Palestinian Rocket Science
A weapons lab containing explosives and pipes that were apparently meant to be used to assemble rockets was discovered in a joint Border Police-IDF-Shin Bet [Israel Security Agency] operation last month in Abu Dis, next to Ma’aleh Adumim, security officials announced Friday. Three Palestinians were arrested.
Abu Dis is about 4.2 km (2.6 miles) from the center of Jerusalem. This is well within the range of Qassam missiles; at an estimated speed of 200 m/sec, such a weapon would land in about 21 seconds after launching. Of course rockets made in Abu Dis could be moved anywhere in the territories. Israel’s Ben-Gurion Airport is about 10 km (50 seconds) from the Green Line, which puts it just within range of the latest Qassams.
The reports do not indicate which terrorist group the three Palestinians belonged to.
Following the recent slump in Jerusalem-Ankara relations caused by last week’s cancellation of a joint military drill and Tuesday’s airing of an anti-Israeli drama on a government-controlled TV channel, Turkish Deputy Prime Minister Bulent Arinc downplayed the apparent tensions.
“Relations between Israel and Turkey have always been strong, and we’re entirely sure that they will remain strong,” Arinc told local reporters on Friday.”
Referring to the TV drama Ayrilik – which variously depicted IDF soldiers shooting a fleeing Palestinian boy in the back, killing a sweetly smiling Palestinian girl at point-blank range and lining up Palestinian detainees before an IDF firing squad – Arinc that “there are no political motives to the television drama that annoyed Israel.”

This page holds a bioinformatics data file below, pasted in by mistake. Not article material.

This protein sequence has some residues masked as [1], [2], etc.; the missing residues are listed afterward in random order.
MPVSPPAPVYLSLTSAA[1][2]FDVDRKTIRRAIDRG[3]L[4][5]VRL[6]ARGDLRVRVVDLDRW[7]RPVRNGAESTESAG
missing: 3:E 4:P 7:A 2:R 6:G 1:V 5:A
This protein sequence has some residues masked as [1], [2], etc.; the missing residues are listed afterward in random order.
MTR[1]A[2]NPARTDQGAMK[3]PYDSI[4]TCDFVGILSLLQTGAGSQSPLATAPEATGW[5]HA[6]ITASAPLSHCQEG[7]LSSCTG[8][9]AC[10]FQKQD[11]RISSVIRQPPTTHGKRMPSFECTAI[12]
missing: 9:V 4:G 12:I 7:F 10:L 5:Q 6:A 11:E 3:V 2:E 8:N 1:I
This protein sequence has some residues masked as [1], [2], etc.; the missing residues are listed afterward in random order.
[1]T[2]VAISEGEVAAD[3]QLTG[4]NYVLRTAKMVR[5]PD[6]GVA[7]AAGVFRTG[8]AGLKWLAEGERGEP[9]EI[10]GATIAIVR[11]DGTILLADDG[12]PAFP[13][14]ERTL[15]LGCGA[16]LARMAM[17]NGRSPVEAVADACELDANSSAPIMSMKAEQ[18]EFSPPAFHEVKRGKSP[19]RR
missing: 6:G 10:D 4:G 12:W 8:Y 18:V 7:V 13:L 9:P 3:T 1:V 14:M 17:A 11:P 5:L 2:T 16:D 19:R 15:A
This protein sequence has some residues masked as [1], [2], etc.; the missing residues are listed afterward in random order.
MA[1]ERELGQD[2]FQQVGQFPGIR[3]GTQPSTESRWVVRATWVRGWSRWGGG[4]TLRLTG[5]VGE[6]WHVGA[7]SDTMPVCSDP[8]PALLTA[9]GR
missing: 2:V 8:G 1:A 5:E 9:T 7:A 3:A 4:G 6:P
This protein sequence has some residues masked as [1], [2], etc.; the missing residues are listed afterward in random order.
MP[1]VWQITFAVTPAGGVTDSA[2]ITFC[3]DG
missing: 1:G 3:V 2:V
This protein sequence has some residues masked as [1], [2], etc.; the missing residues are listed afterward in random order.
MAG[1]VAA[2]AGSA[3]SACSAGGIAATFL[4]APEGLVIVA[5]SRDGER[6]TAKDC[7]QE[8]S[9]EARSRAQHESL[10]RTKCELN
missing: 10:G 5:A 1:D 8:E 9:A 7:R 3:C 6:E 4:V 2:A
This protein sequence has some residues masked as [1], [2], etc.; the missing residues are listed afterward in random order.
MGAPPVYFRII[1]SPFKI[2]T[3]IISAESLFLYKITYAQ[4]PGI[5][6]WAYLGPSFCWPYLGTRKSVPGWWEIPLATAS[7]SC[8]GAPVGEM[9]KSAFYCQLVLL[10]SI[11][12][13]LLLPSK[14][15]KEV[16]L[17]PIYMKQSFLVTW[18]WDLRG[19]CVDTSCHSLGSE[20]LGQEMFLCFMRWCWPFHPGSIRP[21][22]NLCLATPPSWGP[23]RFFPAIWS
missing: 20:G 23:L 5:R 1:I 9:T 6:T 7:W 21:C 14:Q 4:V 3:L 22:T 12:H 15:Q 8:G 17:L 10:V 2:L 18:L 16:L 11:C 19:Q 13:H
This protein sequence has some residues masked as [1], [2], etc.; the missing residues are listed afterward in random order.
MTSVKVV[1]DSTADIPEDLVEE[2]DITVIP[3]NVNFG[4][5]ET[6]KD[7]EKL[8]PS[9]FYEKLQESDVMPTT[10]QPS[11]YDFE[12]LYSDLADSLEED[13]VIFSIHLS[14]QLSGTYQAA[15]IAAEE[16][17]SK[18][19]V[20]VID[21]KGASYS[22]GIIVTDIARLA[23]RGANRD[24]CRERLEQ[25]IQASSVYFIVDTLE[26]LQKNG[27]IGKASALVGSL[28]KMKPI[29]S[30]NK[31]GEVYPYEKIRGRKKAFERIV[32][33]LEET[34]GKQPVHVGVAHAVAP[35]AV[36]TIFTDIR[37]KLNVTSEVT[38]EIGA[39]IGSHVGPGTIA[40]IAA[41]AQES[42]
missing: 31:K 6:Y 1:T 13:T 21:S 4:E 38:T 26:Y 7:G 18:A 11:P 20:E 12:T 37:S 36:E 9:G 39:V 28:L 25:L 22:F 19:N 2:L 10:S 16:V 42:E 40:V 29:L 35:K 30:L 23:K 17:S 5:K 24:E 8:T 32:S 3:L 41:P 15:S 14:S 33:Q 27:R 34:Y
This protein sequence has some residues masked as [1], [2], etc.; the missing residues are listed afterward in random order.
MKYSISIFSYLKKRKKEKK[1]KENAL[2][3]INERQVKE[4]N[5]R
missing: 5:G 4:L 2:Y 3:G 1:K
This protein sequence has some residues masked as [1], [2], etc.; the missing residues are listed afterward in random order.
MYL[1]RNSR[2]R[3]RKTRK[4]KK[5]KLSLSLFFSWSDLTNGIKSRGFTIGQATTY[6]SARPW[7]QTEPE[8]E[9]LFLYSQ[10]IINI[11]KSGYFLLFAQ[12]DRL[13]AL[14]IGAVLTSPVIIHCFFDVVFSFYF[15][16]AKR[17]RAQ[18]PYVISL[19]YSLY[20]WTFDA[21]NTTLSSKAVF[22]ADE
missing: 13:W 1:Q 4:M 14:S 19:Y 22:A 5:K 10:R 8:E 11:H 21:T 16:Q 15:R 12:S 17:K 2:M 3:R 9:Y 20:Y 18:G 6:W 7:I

The ‘television drama’ is so disgusting that I’m not going to embed the YouTube video here. But you can see it at the source linked above.
Daily anti-Israel incitement is a fact of life in most Arab and Muslim countries. During the Gaza war, Al Jazeera showed almost continuous ‘news’ reports, which were visible everywhere — in homes, stores, public places. Here’s how Eric Calderwood described them (in a not particularly pro-Israel article which you should read in full):
Their broadcasts routinely feature mutilated corpses being pulled from the scene of an explosion, or hospital interviews with maimed children, who bemoan the loss of their siblings or their parents – often killed in front of their eyes. Al-Jazeera splices archival footage into the live shots, weaving interviews and expertly produced montages into a devastating narrative you can follow from the comfort of your own home.
This is news without even the pretense of impartiality. After several days of following the Al-Jazeera coverage of Gaza, I’ve never seen a live interview with an Israeli, neither a politician nor a civilian. In the Al-Jazeera version, the Gaza conflict has only two participants: the Israeli army – an impersonal force represented as tanks and planes on the map – and the Palestinian civilians, often shown entering the hospital on makeshift stretchers. There are few Hamas rockets and no Israeli families. It’s not hard to see why Al-Jazeera is accused of deliberately inflaming regional enmity and instability.
Is there any wonder that the absurdly biased Goldstone report was taken seriously in so many venues? Indeed, I’m surprised that as many as 6 members of the UNHRC out of 47 saw clearly enough to vote against its adoption (25 in favor, 11 abstentions, 5 declined to vote, 6 opposed. No, I don’t understand the difference between abstaining and declining to vote!)
Speaking of Turkey, Caroline Glick has a good piece on “How Turkey was lost” today. Although there are obviously good political reasons that the Islamist government of Recip Tayyip Erdogan is moving the nation out of the Western orbit and into that of Iran and Syria, is it not also the case that a relationship with Israel, no matter how advantageous, cannot be maintained in an atmosphere where everyone believes that Israel behaves like — is — the Devil?
After all, both ordinary citizens and politicians watch television.